William Henry Perrin.

History of Jefferson County, Illinois online

. (page 28 of 76)
Online LibraryWilliam Henry PerrinHistory of Jefferson County, Illinois → online text (page 28 of 76)
Font size
QR-code for this ebook

cut off, and a great deal of the grading done.
It runs across the sou theast corner of the
county, through the flourishing town of
Belle Rive,

Besides these roads, the Jacksonville,
Northwestern & Southeast Railroad Com-
pany was chartered in 1867, and is gradually
moving down upon us from the northwest.



THE subject of education should interest
every reader of this work, more, per-
haps, than aay other mentioned in the gen-
eral history of Jefferson County. For we are
told that it " is education forms the common
mind," and our forefathers appreciated this
fact when they declared, in their famous
ordinance of 1787, that " knowledge, with
religion and morality, are necessary to the
good government of mankind." In that little
clause they struck the very keynote of Ameri-
can liberty. The governing power in every
country upon the face of the globe is an edu-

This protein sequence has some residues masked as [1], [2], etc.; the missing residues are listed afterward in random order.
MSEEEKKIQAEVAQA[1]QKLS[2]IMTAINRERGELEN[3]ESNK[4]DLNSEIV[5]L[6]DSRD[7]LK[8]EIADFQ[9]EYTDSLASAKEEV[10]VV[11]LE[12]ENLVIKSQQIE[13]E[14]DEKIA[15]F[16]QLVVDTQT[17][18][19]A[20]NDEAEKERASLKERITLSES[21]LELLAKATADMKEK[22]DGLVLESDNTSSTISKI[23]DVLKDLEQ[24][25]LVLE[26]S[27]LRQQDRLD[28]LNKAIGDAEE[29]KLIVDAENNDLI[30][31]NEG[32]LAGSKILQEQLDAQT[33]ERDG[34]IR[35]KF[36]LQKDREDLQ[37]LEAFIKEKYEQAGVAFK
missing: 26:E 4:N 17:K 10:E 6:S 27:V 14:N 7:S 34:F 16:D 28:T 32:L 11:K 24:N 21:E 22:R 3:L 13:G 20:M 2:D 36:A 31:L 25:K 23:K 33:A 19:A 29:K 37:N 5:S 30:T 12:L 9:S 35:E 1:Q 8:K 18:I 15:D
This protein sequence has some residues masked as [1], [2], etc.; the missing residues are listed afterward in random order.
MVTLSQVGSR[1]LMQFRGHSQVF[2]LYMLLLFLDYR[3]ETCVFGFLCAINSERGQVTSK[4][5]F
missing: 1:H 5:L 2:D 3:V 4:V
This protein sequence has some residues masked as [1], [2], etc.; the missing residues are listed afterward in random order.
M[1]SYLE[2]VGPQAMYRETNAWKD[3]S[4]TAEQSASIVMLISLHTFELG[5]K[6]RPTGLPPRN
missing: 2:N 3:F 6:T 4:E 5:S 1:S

cated power. The Czar of the Russias, ig-
norant of international law, of domestic re-
lations, of finance, commerce and the organ-
ization of armies and navies, could never hold,

•By W. H.Perrin.

under the sway of his scepter, 70,000,000 of
subjects. An autocrat must be virtuous and in-
telligent, or only waste and wretchedness and
wreck can wait upon his reign. England, with
scrupulous care, fosters her great universities
for the training of the sons of her nobility,
for their places in the House of Lords, in
the army, navy and church. What, then,
ought to be the character of citizenship in a
country where every man is born a king, and
sovereign heir to all the franchises and
trusts of the State and Republic? An ig-
norant people can be governed, but only an
intelligent and educated people can govern

WTien the siu'vey of the Northwest Terri-
tiOry was ordered by Congress, it was decreed
that every sixteenth section of land should



be reserved for the maiDtenance of public
schools within each townshii?. The ordi-
nance of 1787 proclaimed that " schools and
the means of education should forever be en-
couraged." By the act of Congress passed
April 18, 1818, eaabling the people of Illi-
nois to form a State Constitution, the " Sec-
tion numbered 16 in every township, and